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It's not open yet, but the historic Toronto music venue has been rebuilt to exact specifications at its original location. Here's what it looks like
The Silver Dollar Room is back, but you can’t go in just yet. It’s still closed to the public, but NOW has a first look at the rebuilt music venue.
The long-running Toronto blues-turned-rock bar was demolished along with the adjoining Waverly Hotel in 2018 to make way for a new residential property. It went out in spectacular fashion with notorious music booker Dan Burke tearing down the Silver Dollar stage sign and crowdsurfing to the squalling sounds of Metz.
The music scene did plenty of mourning for the venue at the time, but though the venue was soon a gaping hole at the corner of Spadina and College, it didn’t fully disappear. Before it was torn down, local councillor Joe Cressy stepped in to get the Silver Dollar designated as a heritage site – which meant that, once the new building was up, the venue had to be rebuilt exactly. And now that the new residential development, the Waverley, has opened, so too has the Silver Dollar – or at least it will, soon.
Fitzrovia Real Estate took over the Waverley development from the original owners the Wynn Group and changed its plans from student residence to purpose-built rental. In doing so, they also took over the Silver Dollar plans, and they’ve rebuilt it to very precise specifications. But they’re still searching for a venue operator to take it over and run it. In the meantime, the venue is back where it’s stood since 1958 (actually one floor lower) waiting to come back to life.
Before that happens, photographer Sid Tangerine and I got access to the venue as part of a tour of the Waverley.
As someone who’s spent more half-remembered nights at the Silver Dollar than probably any other bar or music venue in the city, stepping into the new Silver Dollar was an uncanny experience for me. It was rebuilt to exact proportions so everything is where it used to be, but the room – with interior design by DesignAgency – is much brighter and cleaner than the old bar likely ever was. It feels surreal, like walking through your childhood home in a dream.
“It was very prescriptive,” says Fitzrovia CEO Adrian Rocca. “They gave us full detailed drawings. The stage had to be here with its original dimensions, it had to be the original bar in the original place. If you look at the floors, this is the original terrazzo that got chipped out, reinforced and reinstalled. Everything was down to the millimetre.”
There were actually five pieces that were required to be restored by the heritage bylaw (which they also refurbished): the original sign, the original bar, the oil murals on the wall and the terrazzo floor. The name, the Waverley, was also determined for them. “But we love it,” says Rocca. “This project is all about history and heritage, paying homage to the culture and the character of the neighbourhood.”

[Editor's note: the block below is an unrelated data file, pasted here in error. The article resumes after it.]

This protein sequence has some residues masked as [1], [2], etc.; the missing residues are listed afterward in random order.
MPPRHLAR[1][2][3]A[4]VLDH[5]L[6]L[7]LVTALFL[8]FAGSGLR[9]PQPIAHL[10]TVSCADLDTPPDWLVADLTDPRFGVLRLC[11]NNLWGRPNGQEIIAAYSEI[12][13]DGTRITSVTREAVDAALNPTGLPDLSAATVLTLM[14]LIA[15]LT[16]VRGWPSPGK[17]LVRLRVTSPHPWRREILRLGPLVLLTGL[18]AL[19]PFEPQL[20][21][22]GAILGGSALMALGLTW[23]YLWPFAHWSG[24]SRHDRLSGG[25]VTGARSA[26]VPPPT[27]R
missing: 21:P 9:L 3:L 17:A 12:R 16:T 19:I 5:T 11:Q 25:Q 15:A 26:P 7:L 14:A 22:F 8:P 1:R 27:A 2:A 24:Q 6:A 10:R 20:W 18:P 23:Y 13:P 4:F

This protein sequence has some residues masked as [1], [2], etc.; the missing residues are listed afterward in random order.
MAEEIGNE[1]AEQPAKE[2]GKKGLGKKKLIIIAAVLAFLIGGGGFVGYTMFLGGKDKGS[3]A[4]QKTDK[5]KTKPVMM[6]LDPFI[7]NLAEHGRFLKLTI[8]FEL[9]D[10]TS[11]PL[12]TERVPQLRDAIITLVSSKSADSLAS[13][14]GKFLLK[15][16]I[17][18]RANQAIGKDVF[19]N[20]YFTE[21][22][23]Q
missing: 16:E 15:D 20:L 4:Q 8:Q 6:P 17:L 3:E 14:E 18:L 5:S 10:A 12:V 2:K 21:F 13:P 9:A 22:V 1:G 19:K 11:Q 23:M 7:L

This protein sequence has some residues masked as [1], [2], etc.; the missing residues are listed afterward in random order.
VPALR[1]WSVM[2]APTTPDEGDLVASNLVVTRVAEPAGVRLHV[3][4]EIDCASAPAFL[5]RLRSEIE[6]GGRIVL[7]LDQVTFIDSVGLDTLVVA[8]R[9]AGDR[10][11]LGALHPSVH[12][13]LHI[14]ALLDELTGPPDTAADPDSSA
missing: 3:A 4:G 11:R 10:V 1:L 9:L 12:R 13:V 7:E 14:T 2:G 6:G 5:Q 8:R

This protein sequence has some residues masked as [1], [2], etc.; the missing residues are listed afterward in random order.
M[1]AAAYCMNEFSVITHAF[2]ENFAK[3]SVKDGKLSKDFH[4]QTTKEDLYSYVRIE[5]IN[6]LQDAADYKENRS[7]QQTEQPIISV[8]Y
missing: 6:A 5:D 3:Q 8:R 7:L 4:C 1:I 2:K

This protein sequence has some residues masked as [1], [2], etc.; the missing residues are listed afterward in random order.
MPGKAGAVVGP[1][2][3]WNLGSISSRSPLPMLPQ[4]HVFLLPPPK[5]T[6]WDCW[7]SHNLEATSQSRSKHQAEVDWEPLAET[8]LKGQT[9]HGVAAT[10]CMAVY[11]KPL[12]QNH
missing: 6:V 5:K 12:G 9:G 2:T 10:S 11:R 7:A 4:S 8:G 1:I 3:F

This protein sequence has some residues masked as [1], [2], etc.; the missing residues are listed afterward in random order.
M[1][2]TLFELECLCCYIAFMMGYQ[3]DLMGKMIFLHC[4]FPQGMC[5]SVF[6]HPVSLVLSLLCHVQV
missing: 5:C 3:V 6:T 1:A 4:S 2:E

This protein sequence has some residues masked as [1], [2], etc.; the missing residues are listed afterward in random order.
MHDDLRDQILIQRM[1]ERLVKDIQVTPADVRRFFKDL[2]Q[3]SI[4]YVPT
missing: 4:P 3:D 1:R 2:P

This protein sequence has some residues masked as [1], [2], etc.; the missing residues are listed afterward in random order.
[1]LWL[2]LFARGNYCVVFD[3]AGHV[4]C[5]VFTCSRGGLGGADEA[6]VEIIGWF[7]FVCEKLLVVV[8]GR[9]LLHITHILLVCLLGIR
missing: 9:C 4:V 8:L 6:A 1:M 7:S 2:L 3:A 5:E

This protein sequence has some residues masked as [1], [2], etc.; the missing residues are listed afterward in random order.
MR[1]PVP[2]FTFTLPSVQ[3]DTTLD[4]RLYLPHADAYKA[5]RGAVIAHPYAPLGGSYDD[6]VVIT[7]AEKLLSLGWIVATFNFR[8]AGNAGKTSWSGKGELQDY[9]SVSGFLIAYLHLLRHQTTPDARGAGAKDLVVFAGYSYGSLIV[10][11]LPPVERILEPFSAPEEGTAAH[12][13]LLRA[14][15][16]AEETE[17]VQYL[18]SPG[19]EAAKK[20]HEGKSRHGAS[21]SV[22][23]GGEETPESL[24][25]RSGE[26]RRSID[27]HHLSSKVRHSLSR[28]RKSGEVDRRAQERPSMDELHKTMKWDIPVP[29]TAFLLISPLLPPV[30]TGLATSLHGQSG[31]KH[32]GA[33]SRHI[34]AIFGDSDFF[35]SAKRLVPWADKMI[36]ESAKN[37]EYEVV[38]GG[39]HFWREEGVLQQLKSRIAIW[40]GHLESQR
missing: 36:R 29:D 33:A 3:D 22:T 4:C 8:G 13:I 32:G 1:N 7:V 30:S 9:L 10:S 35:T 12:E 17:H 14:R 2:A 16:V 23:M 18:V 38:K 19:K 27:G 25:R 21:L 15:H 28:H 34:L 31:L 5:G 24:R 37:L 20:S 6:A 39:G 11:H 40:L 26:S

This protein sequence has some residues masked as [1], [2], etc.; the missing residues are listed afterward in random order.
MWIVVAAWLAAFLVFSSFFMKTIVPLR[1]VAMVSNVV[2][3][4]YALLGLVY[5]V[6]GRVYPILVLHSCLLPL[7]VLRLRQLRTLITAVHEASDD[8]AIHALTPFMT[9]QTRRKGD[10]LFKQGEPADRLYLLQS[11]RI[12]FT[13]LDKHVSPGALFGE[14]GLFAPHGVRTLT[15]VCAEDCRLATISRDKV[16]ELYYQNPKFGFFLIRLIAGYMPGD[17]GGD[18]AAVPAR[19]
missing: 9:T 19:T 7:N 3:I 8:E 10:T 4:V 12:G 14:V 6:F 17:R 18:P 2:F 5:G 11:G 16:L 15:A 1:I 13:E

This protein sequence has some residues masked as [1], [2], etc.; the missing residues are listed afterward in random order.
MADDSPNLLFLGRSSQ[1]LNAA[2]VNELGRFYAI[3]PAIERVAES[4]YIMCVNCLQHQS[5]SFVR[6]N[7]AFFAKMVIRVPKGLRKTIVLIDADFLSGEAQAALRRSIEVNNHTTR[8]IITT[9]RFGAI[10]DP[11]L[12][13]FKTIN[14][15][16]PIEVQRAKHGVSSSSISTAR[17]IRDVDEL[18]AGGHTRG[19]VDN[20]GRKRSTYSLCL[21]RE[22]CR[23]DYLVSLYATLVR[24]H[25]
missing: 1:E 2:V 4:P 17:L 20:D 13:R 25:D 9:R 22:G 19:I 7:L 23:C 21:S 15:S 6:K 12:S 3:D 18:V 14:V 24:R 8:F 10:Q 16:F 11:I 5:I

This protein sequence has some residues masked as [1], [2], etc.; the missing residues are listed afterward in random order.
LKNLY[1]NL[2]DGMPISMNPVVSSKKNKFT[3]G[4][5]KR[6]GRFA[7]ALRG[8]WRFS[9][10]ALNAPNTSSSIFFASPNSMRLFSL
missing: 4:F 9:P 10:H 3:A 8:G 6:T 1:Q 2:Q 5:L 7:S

The original stage is back in place, minus the Silver Dollar sign that once sat behind it. The stage has always been small, with drums often crammed in behind the other instruments – but sitting empty in its new space, it somehow looks even smaller.
The room is cozy, with a capacity of 165 people. But the unique layout of the room, spread out sideways with the bar close to the stage at the back, meant you never felt too far from the musicians.
The bar is original too, and Fitzrovia director of marketing Ryan Funt says that was one of the most intensive restorations. “This portion of the bar at the bottom was in disrepair, so we had it taken out and reupholstered and then reattached,” he says.
The original Silver Dollar wall murals date back to the 1950s and pay homage to the iconic blues musicians they were looking to fill the room with: B.B. King, Muddy Waters, Chuck Berry, Ella Fitzgerald and more.
That was always there, but was easy to miss when the lights were low and the venue was filled with people. Some of the colours had faded or been made less vibrant, and certain sections had been damaged over the years with signs and flyers.
That was the case with this section. Heritage consultants GBCA Architects and Clifford Restoration discovered a section with the words “The Silver Dollar” had been covered by a plastic sheen and painted over. They did some historical detective work to return it to its original form.
“Clifford did amazing work,” says Funt. “When we came onboard, we got a comprehensive report detailing everything: what’s of heritage importance and value, how to dissemble it, how you reassemble it. It literally details things item by item.”
One thing that’s missing is the back room, where show-goers could hang out and shoot a game of pool between sets. The venue is also now street-level, missing its usual trip up a stairway.
All the furniture is new, too, as is much of the lighting. The fixtures, including a soon-to-be-installed strip of LED, makes it feel much more like a modern hotel cocktail bar or restaurant than the beer-soaked home of bands like Metz, Fucked Up and Mac DeMarco.
But they do plan to turn it back into a live music venue, and are looking for the right person to take over the venue. Rocca says he’s picturing a mix between live music, food and cocktails. “Someone like a Drake Hotel-style operator would be great,” he says. “Someone with a really cool vision and a great handle on music.” The genre will depend on who they get.